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2. I didn’t make a list of 20 (or 200) things that had to get done. This summer’s to-do list included a lot of self-care: keeping flowers from the garden in the kitchen and spending time every day in prayer, instead of make it to every park in the neighborhood and clean out the garage.

3. The kids spent 3 weeks in camps. Without me.  While the driving (especially the week that Owen and Momo’s camps overlapped) was annoying, the fact that I couldn’t plan a big weekday hike or whole-family project left smaller snatches of time for me to relax.

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4. My kids are bigger.  We’re no longer in the raccoon phase, where every time I turn my back, someone has dumped keys in the toilet or conditioner in the carpet.  No one is going to die if take a nap in the afternoon.

5. I am taking naps in the afternoons.

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sparrow’s nest in my flower-pot

6. I haven’t started planning for next school year.  Normally by the end of June, I have planned at least several subjects and amassed a room full of curriculum.  Not this year.  We’ll see how I feel come August, but so far I am confident that our routine will smooth over any gaps in my planning.

7. I’ve said No.  I hate saying No, but it turns out a No here and there is essential to my sanity.

How is your summer going?  Have you said, “Ahhhhhh…” yet, or are you still running on full speed ahead?

Homeschooling FAQ: What about Vacation?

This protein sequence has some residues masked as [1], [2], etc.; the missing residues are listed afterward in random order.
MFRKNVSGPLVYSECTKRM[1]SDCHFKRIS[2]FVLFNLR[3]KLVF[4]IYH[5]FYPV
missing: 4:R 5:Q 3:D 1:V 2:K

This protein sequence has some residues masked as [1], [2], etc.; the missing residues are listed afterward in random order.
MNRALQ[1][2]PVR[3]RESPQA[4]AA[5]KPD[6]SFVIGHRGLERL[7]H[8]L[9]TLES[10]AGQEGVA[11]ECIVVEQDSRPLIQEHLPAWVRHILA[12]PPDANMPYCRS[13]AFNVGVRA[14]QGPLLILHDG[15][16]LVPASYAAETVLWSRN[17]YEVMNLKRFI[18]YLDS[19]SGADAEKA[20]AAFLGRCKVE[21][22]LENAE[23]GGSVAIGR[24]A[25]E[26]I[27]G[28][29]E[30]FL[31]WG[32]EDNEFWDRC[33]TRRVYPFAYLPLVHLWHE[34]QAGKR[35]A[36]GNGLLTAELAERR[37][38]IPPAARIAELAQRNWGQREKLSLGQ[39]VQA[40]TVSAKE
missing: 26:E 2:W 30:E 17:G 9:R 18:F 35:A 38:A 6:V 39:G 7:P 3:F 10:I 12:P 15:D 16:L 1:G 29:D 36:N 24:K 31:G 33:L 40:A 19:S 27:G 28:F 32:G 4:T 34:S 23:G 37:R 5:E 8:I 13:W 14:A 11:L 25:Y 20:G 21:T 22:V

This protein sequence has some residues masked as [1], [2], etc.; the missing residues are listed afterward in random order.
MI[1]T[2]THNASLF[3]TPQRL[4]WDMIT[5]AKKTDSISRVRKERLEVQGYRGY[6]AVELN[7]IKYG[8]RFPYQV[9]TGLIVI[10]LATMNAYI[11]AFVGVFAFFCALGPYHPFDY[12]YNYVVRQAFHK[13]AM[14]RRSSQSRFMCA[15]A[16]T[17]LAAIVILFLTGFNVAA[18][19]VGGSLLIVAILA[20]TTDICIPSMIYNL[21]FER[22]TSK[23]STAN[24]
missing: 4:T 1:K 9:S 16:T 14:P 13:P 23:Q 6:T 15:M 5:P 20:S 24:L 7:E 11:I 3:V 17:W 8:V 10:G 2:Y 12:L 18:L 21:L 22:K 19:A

What do homeschoolers do about vacation?

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This question pops up in my email with some regularity, in various forms.

“You wear your pajamas all the time. How is vacation any different?”

“Do you school year round?”

“Do you take ‘normal’ breaks?”

The answer is yes, and no.  And as you make this decision, I say, do what works for you.

We have several guiding principles regarding vacations.

1.   When Daddy works, we work.

What good is a vacation to me if Sam is working?  So for those smaller federal or state holidays that Sam doesn’t have off, we school formally.  Even if we’re still in our pajamas.  The museums are too crowded those days anyway.  It’s easier for us to stay home.

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2.   Sometimes a change is as good as a rest.

Sometimes we need a break, but an all-out vacation isn’t in the cards.  This is where a week “off” visiting museums or taking a field trip or two is just enough to recharge the batteries.  If friends have a teacher in-service day and can join us, all the better. These days I still count on the school log.

For Christmas break (and I can still call it that because it’s my school), we are taking two weeks off.  This is a concentrated time of seeing friends and lying around… although we still made a big library trip so I would know they had something to read when I say “Turn off the computer and go read a book.”